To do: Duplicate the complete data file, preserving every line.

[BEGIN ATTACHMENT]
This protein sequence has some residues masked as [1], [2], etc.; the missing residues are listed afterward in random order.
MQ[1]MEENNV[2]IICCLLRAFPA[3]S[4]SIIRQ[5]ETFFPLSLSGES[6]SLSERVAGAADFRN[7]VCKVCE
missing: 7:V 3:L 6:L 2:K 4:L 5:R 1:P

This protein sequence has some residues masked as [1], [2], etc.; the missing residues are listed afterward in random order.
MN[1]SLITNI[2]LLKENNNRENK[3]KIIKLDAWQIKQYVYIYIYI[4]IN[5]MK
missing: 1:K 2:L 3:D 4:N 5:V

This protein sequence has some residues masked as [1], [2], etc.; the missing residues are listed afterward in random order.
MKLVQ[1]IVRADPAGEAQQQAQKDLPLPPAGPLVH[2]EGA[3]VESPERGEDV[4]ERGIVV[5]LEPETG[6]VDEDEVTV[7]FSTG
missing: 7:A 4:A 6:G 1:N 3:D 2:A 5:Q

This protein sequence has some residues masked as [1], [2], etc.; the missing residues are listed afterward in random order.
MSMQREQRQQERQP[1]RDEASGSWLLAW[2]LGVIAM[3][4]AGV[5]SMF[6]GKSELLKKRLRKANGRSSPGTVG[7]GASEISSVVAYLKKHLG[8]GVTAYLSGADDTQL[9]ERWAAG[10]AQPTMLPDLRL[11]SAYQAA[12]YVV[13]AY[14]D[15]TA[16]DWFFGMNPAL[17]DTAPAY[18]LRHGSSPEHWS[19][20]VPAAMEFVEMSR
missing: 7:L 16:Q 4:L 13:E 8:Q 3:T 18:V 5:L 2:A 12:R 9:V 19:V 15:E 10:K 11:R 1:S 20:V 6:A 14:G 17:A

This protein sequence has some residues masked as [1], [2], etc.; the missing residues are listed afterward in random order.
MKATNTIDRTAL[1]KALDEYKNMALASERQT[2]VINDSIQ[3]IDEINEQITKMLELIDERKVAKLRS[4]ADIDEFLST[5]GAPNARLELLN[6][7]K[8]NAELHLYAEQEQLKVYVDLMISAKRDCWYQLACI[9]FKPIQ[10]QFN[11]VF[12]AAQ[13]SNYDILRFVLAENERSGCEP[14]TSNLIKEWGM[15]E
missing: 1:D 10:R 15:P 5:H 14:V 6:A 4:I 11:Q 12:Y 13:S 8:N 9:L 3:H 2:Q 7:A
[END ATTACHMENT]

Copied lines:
This protein sequence has some residues masked as [1], [2], etc.; the missing residues are listed afterward in random order.
MQ[1]MEENNV[2]IICCLLRAFPA[3]S[4]SIIRQ[5]ETFFPLSLSGES[6]SLSERVAGAADFRN[7]VCKVCE
missing: 7:V 3:L 6:L 2:K 4:L 5:R 1:P

This protein sequence has some residues masked as [1], [2], etc.; the missing residues are listed afterward in random order.
MN[1]SLITNI[2]LLKENNNRENK[3]KIIKLDAWQIKQYVYIYIYI[4]IN[5]MK
missing: 1:K 2:L 3:D 4:N 5:V

This protein sequence has some residues masked as [1], [2], etc.; the missing residues are listed afterward in random order.
MKLVQ[1]IVRADPAGEAQQQAQKDLPLPPAGPLVH[2]EGA[3]VESPERGEDV[4]ERGIVV[5]LEPETG[6]VDEDEVTV[7]FSTG
missing: 7:A 4:A 6:G 1:N 3:D 2:A 5:Q

This protein sequence has some residues masked as [1], [2], etc.; the missing residues are listed afterward in random order.
MSMQREQRQQERQP[1]RDEASGSWLLAW[2]LGVIAM[3][4]AGV[5]SMF[6]GKSELLKKRLRKANGRSSPGTVG[7]GASEISSVVAYLKKHLG[8]GVTAYLSGADDTQL[9]ERWAAG[10]AQPTMLPDLRL[11]SAYQAA[12]YVV[13]AY[14]D[15]TA[16]DWFFGMNPAL[17]DTAPAY[18]LRHGSSPEHWS[19][20]VPAAMEFVEMSR
missing: 7:L 16:Q 4:L 13:E 8:Q 3:T 18:V 5:L 2:A 12:R 9:V 19:V 15:E 10:K 11:R 1:S 20:V 6:A 14:G 17:A

This protein sequence has some residues masked as [1], [2], etc.; the missing residues are listed afterward in random order.
MKATNTIDRTAL[1]KALDEYKNMALASERQT[2]VINDSIQ[3]IDEINEQITKMLELIDERKVAKLRS[4]ADIDEFLST[5]GAPNARLELLN[6][7]K[8]NAELHLYAEQEQLKVYVDLMISAKRDCWYQLACI[9]FKPIQ[10]QFN[11]VF[12]AAQ[13]SNYDILRFVLAENERSGCEP[14]TSNLIKEWGM[15]E
missing: 1:D 10:R 15:P 5:H 14:V 6:A 4:I 11:Q 12:Y 13:S 8:N 9:L 3:H 2:Q 7:A